Book Review: The Uncommon Reader, by Alan Bennett

Alan Bennett’s charming, clever, witty The Uncommon Reader is a novella which begs for the accessibilty of a nearby pencil and pad of paper; there are such astute observations on the transformative power of reading that most avid readers will want to ponder and share all the author has woven into the plot of this very funny book.

The story is straight and to the point:  the Queen of England has developed a love of reading.  So what?  Well, if you’ve ever succombed to the Harry Potter virus – meaning, you’ve let every last shred of housework, relationships, and personal hygeine fall to the wayside while you plow through another year at Hogwart’s with Harry – then you know how reading can both enrich your world and simultaneously pull you out of the reality of it.  But what if you weren’t the housewife or the co-worker or the school librarian, but the QUEEN OF ENGLAND?  What do you suppose would happen while you’re holed up in the den, sequestered in your newest adventure?  Yes, the stakes are a little higher for a Royal Reader.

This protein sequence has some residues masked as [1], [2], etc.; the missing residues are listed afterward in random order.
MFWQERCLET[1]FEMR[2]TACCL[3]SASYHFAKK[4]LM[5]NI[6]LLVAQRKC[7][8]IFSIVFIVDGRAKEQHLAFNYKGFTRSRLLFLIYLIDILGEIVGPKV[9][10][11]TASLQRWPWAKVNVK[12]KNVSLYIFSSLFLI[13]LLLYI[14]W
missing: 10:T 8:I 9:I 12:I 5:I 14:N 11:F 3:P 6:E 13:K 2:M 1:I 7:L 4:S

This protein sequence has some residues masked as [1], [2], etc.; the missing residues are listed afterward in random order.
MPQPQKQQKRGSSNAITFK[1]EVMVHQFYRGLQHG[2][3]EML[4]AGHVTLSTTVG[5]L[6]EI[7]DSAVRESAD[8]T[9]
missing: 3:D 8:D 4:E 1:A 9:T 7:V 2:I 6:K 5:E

It’s not just the international ripple which results from Her Royal Highness’ reading that makes the book so funny – it’s also the amazing voice that Bennett has given to the Queen.  She is touching and thoughtful; the feeling you get while reading is so microscopic and almost intimate.  I couldn’t help but imagine Helen Mirren while I read this book, mostly because she did such a fabulous job humaninzing HRH in The Queen.  Whomever I was meant to imagine while I read, by the time I finished I could certainly picture this fellow reader as a friend.

One word, because I notice these kinds of things:  there are three instances of brief, strong language that I found a little annoying.  They do nothing to further the plot, strengthen the characters, nothing.  I just couldn’t quite understand the sudden outburst of expletives (always from a staff member, not the Queen herself).  I wanted to mention this because it does come out of nowhere, and I believe this book is otherwise quite a gem.

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